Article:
By: Ted Dabrowski and John Klingner
In a 2012 referendum, more than 60 percent of Kenilworth residents voted against Home Rule, which would have given village trustees more power to raise taxes and borrow without needing voter referendums.
Now the Kenilworth Village Board has found an end-run around the 2012 referendum and the will of their residents. The trustees want to use a complex financial tool called a TIF to borrow money and invest more than $23 million in taxpayer dollars, in real estate and infrastructure, on Kenilworth’s business district along Green Bay Road – all without voter approval.
Kenilworth has no business creating a TIF, but it’s an effective way for officials to evade residents’ wishes. Village manager Patrick Brennan admitted as much in a recent public meeting. He said that residents would be unlikely to pass a referendum authorizing tax increases to pay for business district developments.
It’s bad enough that the board is attempting to create a TIF district without residents’ consent. But what’s more insulting is that two of the board’s justifications for invoking the use of a TIF are easily disproved.
The board has already surpassed one hurdle to getting the TIF in place: a majority of local governments affected by the TIF already voted in May to authorize it, over the objection of New Trier Township SD 203 and Kenilworth SD 38.
Now all that remains is for the Kenilworth Board itself to authorize the TIF. The vote is scheduled for today, July 15, 2019.
The whole TIF process hasn’t required a single vote from local residents, a fact many taxpayers consider outrageous considering the community’s previous rejection of Home Rule. That was evident from many comments made by residents opposing the TIF during a public hearing last week.
Investment is already happening
The village and its consultant’s justifications for creating a TIF don’t hold up to scrutiny.
Start with the core requirement for creating a TIF: the “but for” requirement. That requirement says that “but for” additional investment of public funds and taxpayer subsidies in a target area, private investment would not occur.
Kenilworth officials insist that the village’s business district is at risk of “blight” and needs taxpayer help to attract any investment. But even a quick glance at the area makes the “but for” argument fall apart. There is already plenty of private investment occurring without any taxpayer subsidies or incentives.
Consider the area’s most recent private commercial property transactions:
- The Blann’s Pharmacy building was just purchased in June of this year for $3.175 million.
- The two north-most buildings in the business district are being demolished to make way for a Wilmette family-owned Pilates studio.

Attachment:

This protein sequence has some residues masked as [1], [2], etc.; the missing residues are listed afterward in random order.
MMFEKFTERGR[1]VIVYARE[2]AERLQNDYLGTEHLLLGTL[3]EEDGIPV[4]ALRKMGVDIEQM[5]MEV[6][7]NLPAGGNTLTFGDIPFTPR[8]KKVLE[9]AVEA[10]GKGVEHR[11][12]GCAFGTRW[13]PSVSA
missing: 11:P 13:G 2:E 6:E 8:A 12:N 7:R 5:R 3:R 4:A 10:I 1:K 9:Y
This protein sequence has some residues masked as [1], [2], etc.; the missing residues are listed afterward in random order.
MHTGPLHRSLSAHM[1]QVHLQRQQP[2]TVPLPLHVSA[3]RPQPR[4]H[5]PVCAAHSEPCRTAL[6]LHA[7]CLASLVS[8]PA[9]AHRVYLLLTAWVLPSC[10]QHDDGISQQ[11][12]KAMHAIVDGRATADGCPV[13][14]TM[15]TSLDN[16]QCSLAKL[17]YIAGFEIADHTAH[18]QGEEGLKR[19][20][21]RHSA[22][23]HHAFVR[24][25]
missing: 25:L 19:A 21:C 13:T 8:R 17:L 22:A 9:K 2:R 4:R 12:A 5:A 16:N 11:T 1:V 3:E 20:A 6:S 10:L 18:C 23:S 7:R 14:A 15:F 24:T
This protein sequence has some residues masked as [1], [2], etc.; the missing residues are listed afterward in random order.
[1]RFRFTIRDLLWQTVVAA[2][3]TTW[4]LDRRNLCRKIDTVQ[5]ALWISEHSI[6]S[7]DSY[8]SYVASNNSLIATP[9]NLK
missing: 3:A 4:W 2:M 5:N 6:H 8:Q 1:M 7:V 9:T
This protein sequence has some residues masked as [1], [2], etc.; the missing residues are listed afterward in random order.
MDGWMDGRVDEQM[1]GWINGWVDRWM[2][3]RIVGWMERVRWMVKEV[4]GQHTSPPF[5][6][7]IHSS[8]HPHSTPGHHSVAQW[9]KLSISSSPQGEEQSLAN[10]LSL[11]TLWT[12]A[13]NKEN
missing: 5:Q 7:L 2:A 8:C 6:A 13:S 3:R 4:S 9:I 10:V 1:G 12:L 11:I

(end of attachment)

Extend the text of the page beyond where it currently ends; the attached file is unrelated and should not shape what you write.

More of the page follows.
- Chick Evans purchased a building on Green Bay Road and is spending more than the purchase price to ready it for his restaurant.
- The Triangle building at the Roger and Green Bay intersection has been filled by an interior design firm.
In addition, investors spent millions in recent years upgrading the Fenner building, now home to several medical businesses. And The Last Detail turned a body shop into a collector car showroom.
Loss in EAV isn’t special
Another supposed justification for a TIF is that the target area’s property value has declined in three of the past five years. The city’s consultant proved that to be a fact for the TIF area.
But a deeper look at the entire village of Kenilworth shows its property values dropped by the same relative amount as the TIF area over the same period. There is nothing special about the TIF area to say that it declined more in value.
Village Pres. Ann Potter even admitted in an email that the EAV justification will fall apart when more recent property value data is included. In public email correspondence, acquired through a FOIA request, she said:
“In addition, if we do not act by August we will have to begin the process all over again. I am not confident that we would qualify in the near future given that this is a reassessment year and the new assessor has pledged to aggressively assess commercial properties...”
In other words, officials have to vote on the TIF now because this year’s reassessment data will likely crush their claim that the business area is losing value.
No input…No TIF
The whole TIF process is unfair and little more than a end-run around what Kenilworth residents want.
Residents rejected home rule to prevent their local officials from exceeding tax-cap limitations and borrowing without voter approval. Now the TIF will give the board access to similar taxing and bond-debt powers residents originally rejected.
Kenilworth taxpayers have no way of stopping the board outside of a lawsuit – which is a costly, time-consuming pursuit.
Kenilworth resident Lois Stanley summed up her own thoughts to the board: “Residents denied you the powers of Home Rule in 2012. Residents believed they would get to vote via referendum on large expenditures and significant issues. Although you have the power to impose a TIF, would you please honor and respect the clear intent of the voters and submit this to a referendum?”
For full details on Kenilworth’s TIF proposal and an assessment of the city consultant’s claims, read:
Five reasons why New Trier residents should oppose TIFs in Kenilworth
Only in Illinois: Ultra-rich communities like Kenilworth want TIFs
New TIF war breaks out – in Kenilworth – Crain’s
Editorial: A TIF to tackle the blight of … Kenilworth? – Chicago Tribune